Ohms/distance cable length project

1. Ohms/distance cable length project

Hello

I hope to built a circuit based on PIC18F4520 that executes the following:

Whenever connected a telephone twisted pair line of 0.4mm thickness (only), an LCD tells its distance after ohm to length conversion.

The idea principle is based on Ohm's law.

I've seen similar projects, using a voltage divider, whereas the line can be considered as pull down to ground resistance, then Vcc is sensed via PORTA, and after math conversion one can know the value of the resistance (in this case, a copper line), therefore can know its length. What I don't like in this project is one must connect the two terminals of the line, to be able to know its resistance hence length. The problem is that there are cases where one cannot reach the other terminal of the line (maybe it is underground buried somewhere).

What I want to make is to design a circuit, where one can connect twisted pair two terminals to PIC, then length is shown on LCD. It is similar to the functioning of 3M Dynatel 965 in its open circuit function (tells where the line is open).

•

2. Re: Ohms/distance cable length project

Hi,

I´m pretty sure, that the §M tool doesn´t calculate the length with Ohm´s law.
I rather think it uses signal runtime of reflected signal method to determine the cable length.

Klaus

1 members found this post helpful.

3. Re: Ohms/distance cable length project

Hi Klaus

I didn't say want to make it function just like the 3M does.
I want to achieve the same results.

Any suggestions?

Thank you

4. Re: Ohms/distance cable length project

If it uses only one end of a line then it probably works using TDR as KlausST suggests.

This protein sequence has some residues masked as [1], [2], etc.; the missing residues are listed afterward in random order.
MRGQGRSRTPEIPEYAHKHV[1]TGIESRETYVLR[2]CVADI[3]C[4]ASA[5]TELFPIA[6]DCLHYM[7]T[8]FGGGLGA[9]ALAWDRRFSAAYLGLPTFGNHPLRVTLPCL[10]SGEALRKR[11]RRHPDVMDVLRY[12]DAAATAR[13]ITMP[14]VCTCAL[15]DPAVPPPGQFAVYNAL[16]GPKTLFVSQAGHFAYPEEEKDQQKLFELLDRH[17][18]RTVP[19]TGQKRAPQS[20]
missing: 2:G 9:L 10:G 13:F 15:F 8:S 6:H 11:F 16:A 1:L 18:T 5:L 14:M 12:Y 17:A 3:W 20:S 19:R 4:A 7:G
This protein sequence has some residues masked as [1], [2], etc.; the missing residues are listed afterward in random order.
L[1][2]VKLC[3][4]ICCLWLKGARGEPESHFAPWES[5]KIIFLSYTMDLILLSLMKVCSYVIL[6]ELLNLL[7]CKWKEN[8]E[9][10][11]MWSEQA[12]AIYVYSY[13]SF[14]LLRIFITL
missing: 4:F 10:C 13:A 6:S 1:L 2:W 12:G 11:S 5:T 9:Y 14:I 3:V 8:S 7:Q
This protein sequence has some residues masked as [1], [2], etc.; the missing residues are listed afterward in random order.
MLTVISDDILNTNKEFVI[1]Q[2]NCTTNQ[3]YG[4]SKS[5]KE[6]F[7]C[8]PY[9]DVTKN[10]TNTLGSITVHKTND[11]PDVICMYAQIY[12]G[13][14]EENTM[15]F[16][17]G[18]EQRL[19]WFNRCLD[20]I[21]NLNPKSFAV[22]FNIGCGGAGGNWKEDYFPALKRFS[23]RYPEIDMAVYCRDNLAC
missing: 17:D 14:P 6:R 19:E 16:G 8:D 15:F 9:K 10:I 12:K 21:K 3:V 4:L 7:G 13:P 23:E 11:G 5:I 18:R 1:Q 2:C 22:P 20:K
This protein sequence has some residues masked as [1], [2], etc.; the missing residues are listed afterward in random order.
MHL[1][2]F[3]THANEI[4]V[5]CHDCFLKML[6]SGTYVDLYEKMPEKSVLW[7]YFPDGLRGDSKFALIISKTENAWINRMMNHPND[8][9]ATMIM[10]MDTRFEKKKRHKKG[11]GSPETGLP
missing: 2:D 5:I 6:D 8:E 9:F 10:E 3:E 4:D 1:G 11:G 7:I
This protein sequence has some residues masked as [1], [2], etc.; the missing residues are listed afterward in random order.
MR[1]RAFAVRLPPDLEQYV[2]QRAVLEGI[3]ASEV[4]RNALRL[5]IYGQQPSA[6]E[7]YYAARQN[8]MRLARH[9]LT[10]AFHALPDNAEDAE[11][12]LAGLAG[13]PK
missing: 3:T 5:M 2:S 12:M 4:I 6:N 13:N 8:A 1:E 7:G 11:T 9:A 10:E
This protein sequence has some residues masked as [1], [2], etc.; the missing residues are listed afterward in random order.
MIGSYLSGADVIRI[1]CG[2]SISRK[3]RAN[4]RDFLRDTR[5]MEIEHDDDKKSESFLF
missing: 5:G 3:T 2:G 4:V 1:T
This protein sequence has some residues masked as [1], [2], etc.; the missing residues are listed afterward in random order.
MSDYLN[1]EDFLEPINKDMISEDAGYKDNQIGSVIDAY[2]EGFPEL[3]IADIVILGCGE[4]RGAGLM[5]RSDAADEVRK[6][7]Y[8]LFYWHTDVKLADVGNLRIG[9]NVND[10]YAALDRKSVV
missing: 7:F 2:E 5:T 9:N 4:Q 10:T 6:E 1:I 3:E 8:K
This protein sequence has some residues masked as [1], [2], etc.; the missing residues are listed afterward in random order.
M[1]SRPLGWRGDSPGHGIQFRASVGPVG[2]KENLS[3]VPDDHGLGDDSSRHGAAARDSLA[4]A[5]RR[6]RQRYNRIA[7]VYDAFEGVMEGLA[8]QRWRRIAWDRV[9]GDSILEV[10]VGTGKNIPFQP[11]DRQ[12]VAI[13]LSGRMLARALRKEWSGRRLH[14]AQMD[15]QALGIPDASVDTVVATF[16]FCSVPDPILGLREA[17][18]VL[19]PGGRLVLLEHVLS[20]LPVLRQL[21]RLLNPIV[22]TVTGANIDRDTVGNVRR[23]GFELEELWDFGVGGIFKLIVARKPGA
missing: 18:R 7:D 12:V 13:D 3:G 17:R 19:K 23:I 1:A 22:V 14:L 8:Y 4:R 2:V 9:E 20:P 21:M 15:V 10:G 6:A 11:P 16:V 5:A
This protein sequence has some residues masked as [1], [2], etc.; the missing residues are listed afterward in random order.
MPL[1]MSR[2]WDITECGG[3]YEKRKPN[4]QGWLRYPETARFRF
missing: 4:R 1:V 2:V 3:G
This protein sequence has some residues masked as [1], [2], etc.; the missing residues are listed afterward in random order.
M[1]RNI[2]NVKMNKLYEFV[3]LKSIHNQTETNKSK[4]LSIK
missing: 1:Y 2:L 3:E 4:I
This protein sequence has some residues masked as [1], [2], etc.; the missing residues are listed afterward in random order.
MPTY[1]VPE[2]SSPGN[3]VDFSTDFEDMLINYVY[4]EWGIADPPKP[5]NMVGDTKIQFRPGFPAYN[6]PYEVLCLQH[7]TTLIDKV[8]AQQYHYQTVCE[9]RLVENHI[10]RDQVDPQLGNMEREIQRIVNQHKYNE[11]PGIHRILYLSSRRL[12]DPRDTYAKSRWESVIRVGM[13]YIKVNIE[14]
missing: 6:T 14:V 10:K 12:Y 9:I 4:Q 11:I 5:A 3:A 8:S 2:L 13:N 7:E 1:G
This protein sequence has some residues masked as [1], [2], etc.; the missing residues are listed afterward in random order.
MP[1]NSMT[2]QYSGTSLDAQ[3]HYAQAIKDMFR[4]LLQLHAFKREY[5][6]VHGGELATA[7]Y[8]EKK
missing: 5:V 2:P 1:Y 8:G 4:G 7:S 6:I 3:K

You might also be interested in this too.

1 members found this post helpful.

5. Re: Ohms/distance cable length project

So to know length using only one side of the cable, is only possible using TDR. Any suggestions to the previous method, where connecting two sides of the line to know its length and maybe some adjustment to it?

Thanks

6. Re: Ohms/distance cable length project

Originally Posted by KhaledOsmani
I didn't say want to make it function just like the 3M does.
I want to achieve the same results.

Any suggestions?
Well you're not going to be able to directly measure the resistance if you can't access the other end of the cable, so your choice is limited to reflectometry. Even then you'll need to know the inductance and capacitance of the cable pretty accurately to get a good length measurement as the propagation delay (or this) is dependent on them.

- - - Updated - - -

To get something accurate with a resistance measurement you might need to resort to some sort of wheatstone bridge topology, even then you might get inaccurate results unless you have really good connections to the tester as small variations in the resistance will result in gross changes in the length (wire resistance is in the order of hundreds of micro-ohms per ft.)

•

7. Re: Ohms/distance cable length project

Is reflectometry achievable with PIC?

For the other choice, are you saying I must make a voltage divider test to know R, and two other tests remains to get L and C?

Thanks

•

8. Re: Ohms/distance cable length project

Originally Posted by KhaledOsmani
Is reflectometry achievable with PIC?
no clue if it's possible with a PIC, I'm a hardware guy.

For the other choice, are you saying I must make a voltage divider test to know R, and two other tests remains to get L and C?
not sure you need the L and C if you are just getting an accurate resistance as the currents through a wheatstone bridge aren't supposed to be varying.

9. Re: Ohms/distance cable length project

TDR should be possible with a PIC although I've never tried it.